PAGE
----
by Ron Spomer
I confess. I sometimes walk around the office in my LOWA Hunter Extreme boots. Stiff and 4.5 pounds, they aren’t nearly as comfortable as street shoes. But they’re way more exciting.
Boots tug at my emotions much the way canoe paddles do. I see a light, sleek, curved cedar and maple canoe paddle in a garage and I immediately hear lapping water, see rocky shores and recall the whir of a spinning reel in the Boundary Waters. The paddle is an inspiration and touchstone. So are my boots.
Just seeing those lug-soled vehicles transports me outdoors. The hum of traffic beyond the office door quiets. The perfume of worn leather conjures memories of mountain meadows. When I lace those boots, the feel of stiff soles carries me back to the fir forests, to the crunch of needles underfoot, to the soprano whistle of a rutting elk.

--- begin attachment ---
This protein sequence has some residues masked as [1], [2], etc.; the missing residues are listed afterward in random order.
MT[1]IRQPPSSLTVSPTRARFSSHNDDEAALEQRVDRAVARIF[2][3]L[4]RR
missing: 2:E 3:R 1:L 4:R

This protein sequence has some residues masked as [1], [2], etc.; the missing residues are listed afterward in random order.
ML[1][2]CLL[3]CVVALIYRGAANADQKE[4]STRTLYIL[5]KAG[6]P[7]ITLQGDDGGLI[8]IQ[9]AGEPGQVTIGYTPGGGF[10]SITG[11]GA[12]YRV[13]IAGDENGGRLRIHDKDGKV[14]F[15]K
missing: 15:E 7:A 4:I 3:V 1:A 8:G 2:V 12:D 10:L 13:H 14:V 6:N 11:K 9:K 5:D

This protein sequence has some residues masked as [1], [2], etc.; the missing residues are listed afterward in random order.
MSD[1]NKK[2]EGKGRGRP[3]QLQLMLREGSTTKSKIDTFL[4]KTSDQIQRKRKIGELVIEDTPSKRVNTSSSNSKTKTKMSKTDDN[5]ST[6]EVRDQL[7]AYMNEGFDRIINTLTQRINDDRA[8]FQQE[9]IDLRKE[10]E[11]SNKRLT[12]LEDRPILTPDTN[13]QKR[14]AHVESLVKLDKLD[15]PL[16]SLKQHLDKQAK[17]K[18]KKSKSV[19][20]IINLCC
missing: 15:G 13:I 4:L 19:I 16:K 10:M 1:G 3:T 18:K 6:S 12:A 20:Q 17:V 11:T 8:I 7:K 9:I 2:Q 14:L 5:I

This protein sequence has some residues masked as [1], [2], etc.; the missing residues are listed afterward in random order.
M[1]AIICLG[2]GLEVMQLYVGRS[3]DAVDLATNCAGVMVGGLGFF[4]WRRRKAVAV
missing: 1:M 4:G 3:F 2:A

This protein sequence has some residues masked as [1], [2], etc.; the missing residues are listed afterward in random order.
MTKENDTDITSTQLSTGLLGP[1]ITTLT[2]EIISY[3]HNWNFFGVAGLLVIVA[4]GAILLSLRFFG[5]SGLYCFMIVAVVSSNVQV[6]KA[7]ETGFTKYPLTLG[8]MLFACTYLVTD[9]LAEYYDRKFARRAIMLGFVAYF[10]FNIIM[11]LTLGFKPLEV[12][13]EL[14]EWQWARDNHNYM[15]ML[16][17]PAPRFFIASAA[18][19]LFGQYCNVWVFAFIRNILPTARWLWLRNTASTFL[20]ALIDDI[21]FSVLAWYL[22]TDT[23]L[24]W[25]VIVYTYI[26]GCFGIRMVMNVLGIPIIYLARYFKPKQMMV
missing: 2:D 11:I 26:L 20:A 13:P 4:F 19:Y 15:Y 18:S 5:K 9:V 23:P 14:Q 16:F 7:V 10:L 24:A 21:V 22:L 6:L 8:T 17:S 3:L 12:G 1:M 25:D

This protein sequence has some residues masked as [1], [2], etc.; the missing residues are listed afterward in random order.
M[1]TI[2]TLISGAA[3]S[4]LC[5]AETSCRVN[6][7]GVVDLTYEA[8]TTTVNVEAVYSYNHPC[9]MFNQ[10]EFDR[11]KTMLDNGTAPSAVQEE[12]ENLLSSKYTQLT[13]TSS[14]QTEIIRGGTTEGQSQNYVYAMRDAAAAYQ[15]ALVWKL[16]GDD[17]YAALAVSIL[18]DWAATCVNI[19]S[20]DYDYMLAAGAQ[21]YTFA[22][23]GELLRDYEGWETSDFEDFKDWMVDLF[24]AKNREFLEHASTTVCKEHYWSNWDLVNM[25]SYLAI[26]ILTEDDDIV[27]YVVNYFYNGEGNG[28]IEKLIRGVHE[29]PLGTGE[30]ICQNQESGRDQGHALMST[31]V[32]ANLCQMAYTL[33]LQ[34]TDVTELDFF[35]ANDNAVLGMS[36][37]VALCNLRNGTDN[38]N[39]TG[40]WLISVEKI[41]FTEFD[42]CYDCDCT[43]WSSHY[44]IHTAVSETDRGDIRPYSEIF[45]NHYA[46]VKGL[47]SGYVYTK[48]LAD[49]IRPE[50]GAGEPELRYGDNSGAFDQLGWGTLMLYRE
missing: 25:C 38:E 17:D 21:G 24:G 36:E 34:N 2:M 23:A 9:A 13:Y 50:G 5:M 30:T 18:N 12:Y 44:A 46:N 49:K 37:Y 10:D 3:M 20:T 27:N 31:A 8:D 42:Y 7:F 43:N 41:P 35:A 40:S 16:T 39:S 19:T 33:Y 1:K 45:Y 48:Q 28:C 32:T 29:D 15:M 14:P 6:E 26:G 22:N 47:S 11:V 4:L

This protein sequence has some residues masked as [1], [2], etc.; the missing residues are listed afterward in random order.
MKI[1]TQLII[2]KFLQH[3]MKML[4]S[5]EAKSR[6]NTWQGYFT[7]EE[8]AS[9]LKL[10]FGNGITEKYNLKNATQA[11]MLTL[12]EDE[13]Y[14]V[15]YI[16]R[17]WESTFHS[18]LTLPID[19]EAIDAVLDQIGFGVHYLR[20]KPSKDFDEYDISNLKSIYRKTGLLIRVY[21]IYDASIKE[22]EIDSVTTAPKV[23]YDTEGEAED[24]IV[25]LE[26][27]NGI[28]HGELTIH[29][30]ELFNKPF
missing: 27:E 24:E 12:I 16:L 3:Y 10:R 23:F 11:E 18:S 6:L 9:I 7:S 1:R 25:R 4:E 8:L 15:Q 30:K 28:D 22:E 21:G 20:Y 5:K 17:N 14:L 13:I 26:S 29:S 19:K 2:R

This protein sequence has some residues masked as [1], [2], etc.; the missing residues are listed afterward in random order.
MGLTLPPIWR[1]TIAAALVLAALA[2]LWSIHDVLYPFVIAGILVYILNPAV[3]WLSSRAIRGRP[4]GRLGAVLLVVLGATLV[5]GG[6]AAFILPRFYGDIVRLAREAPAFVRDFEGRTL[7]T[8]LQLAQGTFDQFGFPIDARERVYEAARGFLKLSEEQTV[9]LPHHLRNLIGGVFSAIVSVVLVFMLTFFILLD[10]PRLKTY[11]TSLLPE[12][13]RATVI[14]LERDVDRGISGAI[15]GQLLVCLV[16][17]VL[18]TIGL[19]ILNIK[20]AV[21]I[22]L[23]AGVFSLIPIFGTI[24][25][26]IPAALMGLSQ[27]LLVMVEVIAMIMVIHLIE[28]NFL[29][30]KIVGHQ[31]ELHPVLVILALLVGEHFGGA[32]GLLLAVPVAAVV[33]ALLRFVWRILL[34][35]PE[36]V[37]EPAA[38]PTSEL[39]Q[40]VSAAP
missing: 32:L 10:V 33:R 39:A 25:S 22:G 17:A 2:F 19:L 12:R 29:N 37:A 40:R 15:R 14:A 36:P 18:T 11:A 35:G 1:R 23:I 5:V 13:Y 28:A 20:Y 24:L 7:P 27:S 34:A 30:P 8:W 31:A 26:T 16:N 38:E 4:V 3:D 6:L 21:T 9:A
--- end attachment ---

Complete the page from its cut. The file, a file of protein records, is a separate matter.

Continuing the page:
Dreams and memories, however, are not the only reason I put up with 4.5-pound boots in the office. There is a practical side. Acclimatization. Getting in shape. Getting comfortable.
Back in the dark ages, it was standard procedure to strap on new leather boots, soak them and walk them dry. This was to help them conform to one’s foot. Today’s LOWA boots fit so well right out of the box that I can strap them on and hike 12 miles with nary a rub. But my legs might not like it.
As any mountain rambler knows, tall, stiff boots are powered by slightly different muscles and tendons than lighter, short-topped shoes. Less flex in the sole necessitates a subtly different style of walking. And that’s what I’m training for at work and home. As few as 1,000 steps a day are enough to train those muscles — gradually and without pain — for the serious out-of-office hiking to come. A month of now-and-then casual wear gets me over the hump, prevents major muscle pain later — and soothes my spirit each time I consciously feel the heft at the bottoms of my office legs. Boot magic. Who knew?
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